Influence of Grain-scale Geometry on Colloid Transport
Steven L. Bryant
Funding source: U.S. Department of Agriculture
Funding amount: $246,000 for the period of Sep. 2004 - Aug. 2007
Water resources and environmental quality are important issues for agriculture. A key component of water quality is the concentration of very small (colloidal) particles suspended in the water. Example particles are bacteria, viruses and inorganic materials on which contaminants have adsorbed.
Colloids can be trapped or retained by soil grains as water carries them through the soil, with profound implications for water quality. Historically this retention is attributed to two mechanisms, filtration and straining. But many researchers have reported behavior that does not fit this classification: colloids theoretically too small to be strained are nevertheless retained, even when filtration is negligible. This project seeks to explain these observations.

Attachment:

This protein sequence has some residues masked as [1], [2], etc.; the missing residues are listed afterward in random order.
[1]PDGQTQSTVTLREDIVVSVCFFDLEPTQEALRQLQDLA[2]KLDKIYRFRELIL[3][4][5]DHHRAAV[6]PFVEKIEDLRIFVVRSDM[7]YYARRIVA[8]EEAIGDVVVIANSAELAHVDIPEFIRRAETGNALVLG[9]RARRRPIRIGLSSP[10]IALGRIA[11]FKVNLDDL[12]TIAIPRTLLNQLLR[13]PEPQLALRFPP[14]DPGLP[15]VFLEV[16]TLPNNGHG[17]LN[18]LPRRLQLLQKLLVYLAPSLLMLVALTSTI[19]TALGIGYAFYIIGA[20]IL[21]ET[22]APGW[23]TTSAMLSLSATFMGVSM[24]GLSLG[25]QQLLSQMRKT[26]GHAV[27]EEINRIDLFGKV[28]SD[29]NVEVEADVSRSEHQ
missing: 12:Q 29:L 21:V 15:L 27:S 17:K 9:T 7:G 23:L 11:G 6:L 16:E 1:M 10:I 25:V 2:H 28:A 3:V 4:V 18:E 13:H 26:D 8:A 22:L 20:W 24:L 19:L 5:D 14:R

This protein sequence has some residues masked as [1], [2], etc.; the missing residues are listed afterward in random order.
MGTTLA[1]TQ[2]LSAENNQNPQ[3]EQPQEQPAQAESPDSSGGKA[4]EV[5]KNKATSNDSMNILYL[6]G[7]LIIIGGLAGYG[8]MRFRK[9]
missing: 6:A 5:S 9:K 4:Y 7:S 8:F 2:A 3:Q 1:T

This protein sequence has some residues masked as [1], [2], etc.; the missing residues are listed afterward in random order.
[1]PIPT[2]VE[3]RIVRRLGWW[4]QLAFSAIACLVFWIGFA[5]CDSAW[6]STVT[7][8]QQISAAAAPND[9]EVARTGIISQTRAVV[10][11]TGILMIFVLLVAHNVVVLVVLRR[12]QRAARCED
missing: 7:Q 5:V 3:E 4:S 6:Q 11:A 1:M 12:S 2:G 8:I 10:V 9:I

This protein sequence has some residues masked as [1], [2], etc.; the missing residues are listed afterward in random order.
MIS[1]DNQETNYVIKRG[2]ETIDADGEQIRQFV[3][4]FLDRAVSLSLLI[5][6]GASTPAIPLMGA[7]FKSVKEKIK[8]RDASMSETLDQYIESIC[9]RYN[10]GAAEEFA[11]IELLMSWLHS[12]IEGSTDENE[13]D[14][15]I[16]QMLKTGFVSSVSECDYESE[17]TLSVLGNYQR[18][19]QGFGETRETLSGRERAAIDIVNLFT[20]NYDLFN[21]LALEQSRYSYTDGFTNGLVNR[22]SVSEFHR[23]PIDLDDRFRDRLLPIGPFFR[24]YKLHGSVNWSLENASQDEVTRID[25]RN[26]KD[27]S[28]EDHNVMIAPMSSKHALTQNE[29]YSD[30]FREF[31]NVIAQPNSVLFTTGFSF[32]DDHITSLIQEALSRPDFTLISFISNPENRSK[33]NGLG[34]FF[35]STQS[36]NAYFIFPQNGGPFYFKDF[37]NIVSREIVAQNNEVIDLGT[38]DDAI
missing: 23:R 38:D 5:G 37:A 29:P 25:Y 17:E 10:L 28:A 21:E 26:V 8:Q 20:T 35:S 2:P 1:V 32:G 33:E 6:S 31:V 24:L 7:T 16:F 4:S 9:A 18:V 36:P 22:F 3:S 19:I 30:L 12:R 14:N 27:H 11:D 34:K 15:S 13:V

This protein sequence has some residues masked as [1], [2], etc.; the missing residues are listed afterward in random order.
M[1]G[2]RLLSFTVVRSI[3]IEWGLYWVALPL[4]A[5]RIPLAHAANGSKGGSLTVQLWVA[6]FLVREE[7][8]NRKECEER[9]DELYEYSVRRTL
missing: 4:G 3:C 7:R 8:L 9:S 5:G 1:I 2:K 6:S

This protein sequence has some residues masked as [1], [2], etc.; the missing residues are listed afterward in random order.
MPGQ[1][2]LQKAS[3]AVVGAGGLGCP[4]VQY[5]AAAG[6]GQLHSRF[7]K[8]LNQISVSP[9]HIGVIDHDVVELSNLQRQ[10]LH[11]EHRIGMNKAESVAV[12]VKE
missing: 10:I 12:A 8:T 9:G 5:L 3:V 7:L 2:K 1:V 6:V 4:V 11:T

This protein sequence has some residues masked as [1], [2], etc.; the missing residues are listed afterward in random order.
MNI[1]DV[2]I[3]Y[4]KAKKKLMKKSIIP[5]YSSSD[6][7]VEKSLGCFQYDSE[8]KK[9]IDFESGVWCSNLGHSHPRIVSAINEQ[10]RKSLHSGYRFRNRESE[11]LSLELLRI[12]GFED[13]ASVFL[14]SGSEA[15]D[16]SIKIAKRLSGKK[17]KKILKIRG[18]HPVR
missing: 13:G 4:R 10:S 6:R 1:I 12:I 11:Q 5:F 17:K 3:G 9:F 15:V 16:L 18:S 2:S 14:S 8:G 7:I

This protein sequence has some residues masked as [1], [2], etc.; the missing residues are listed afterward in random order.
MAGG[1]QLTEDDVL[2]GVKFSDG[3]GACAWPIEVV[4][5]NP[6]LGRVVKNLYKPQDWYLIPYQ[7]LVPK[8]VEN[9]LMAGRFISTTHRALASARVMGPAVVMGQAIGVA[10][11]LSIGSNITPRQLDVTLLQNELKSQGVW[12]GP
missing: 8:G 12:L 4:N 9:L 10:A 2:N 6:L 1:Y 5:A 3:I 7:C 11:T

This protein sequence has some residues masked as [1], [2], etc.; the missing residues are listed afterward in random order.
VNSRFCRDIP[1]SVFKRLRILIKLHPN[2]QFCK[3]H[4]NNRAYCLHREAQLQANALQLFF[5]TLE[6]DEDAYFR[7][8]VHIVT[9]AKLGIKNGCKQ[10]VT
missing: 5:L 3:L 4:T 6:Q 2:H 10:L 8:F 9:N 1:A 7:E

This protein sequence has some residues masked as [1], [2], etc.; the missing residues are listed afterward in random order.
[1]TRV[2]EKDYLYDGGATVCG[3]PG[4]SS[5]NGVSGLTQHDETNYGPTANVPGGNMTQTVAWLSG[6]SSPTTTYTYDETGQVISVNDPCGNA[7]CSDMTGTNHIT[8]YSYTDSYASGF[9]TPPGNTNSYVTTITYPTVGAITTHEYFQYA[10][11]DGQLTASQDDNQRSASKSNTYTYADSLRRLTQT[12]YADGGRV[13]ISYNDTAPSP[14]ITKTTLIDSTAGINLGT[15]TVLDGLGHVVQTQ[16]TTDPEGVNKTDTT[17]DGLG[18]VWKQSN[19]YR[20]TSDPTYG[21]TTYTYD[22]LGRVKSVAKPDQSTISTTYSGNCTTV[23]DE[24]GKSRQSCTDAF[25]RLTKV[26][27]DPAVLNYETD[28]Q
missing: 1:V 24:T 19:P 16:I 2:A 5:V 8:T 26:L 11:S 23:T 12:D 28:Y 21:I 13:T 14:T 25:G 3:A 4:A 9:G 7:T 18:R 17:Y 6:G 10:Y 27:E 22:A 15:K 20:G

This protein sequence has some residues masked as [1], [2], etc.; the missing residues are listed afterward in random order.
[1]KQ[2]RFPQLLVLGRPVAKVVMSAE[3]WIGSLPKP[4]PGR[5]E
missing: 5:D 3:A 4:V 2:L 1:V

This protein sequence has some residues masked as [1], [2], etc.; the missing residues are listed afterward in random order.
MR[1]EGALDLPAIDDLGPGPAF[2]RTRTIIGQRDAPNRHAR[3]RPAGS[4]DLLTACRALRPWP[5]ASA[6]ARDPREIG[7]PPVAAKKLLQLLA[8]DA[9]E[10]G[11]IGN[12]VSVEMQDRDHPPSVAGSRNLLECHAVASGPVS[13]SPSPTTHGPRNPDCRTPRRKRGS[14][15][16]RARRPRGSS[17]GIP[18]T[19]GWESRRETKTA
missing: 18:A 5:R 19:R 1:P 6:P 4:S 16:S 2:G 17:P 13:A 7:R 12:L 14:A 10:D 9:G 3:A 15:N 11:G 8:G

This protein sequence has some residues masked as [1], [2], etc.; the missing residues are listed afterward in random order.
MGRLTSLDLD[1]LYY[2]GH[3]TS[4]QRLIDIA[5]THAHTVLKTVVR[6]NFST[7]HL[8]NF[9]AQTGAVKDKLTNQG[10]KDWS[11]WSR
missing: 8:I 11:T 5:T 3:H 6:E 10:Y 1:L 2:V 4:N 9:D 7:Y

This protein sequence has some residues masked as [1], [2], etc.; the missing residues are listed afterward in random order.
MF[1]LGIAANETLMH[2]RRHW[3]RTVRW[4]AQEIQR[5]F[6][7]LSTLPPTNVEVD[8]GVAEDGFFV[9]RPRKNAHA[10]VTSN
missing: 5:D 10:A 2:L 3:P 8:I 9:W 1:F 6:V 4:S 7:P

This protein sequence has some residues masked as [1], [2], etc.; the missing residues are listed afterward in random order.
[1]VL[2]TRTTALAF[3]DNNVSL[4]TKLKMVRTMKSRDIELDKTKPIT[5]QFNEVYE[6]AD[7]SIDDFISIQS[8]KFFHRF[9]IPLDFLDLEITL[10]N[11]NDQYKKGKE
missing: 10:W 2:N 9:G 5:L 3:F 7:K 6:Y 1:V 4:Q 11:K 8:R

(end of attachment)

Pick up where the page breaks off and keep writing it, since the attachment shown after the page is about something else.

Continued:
The hypothesis underlying this research is that colloid straining occurs not just in pore throats but also in small gaps between pairs of grains. To test the hypothesis, this project will develop a quantitative analysis of the geometry of these gaps. The approach is predictive, relying on a novel class of model soils that are geometrically determinate and physically representative. We will adapt techniques for computing flow through the pore space of the model soils to determine fluxes through individual gaps. Incorporating the local distribution of flow through gaps into an existing theory of straining will enable testing the model against experiments reported in the literature. Because the approach involves no adjustable parameters, the results will contribute to the scientific basis for water resources stewardship.